This study investigated the impact of interventions designed to affect contraceptive knowledge and attitudes on the intent to use and reported use of contraceptives among 362 first year college students. After completing a pretest questionnaire, students were randomly assigned to a nonintervention control group or one of four workshops utilizing different approaches to education about sexuality and contraceptive use. The posttest results indicated that all four treatment groups increased in contraceptive knowledge relative to the control group. In addition, groups receiving an experientially oriented intervention showed significantly more positive changes in their contraceptive attitudes than did students in the conmI group. Moreover, students who participated in interventions focusing on experiential factors were significantly more likely than other students to indicate intent to use and reported use of birth control at the thee month posttest. The overall pattern of findings support major theoretical models praposed by Byme (1977) and Fishbein (1972) of the relationships between contraceptive attitudes and use. Suggestions are made for applying these findings in sexuality education.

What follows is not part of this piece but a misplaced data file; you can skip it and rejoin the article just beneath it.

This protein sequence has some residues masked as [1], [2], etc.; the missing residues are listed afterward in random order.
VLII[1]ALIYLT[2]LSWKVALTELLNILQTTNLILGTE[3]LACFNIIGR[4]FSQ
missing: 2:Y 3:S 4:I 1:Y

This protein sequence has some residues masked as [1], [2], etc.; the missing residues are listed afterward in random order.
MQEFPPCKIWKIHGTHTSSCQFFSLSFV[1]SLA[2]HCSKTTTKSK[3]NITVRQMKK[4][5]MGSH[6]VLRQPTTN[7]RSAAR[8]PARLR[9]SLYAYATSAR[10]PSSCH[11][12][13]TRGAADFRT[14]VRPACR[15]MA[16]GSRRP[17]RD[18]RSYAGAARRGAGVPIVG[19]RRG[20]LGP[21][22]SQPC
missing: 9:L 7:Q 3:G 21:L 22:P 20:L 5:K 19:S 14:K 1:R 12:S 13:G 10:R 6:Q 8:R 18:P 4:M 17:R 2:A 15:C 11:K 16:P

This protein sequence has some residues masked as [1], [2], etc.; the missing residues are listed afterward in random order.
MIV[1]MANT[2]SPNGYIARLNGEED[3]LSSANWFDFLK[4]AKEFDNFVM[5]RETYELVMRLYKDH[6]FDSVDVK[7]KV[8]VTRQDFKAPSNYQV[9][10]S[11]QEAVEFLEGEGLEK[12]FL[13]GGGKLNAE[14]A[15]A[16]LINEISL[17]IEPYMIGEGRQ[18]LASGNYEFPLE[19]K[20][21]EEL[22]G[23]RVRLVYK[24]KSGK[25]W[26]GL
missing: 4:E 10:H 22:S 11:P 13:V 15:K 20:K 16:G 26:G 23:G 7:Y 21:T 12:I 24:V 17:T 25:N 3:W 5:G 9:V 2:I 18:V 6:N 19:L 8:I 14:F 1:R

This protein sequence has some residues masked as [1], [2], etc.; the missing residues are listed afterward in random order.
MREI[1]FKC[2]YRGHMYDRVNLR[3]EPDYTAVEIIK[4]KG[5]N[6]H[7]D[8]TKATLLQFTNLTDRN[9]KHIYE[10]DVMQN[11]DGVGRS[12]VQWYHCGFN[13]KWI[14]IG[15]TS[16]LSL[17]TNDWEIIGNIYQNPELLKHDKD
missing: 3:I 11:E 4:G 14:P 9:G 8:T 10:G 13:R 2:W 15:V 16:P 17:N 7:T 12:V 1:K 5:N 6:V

ASJC Scopus subject areas
- Applied Psychology
- Public Health, Environmental and Occupational Health
- Psychiatry and Mental health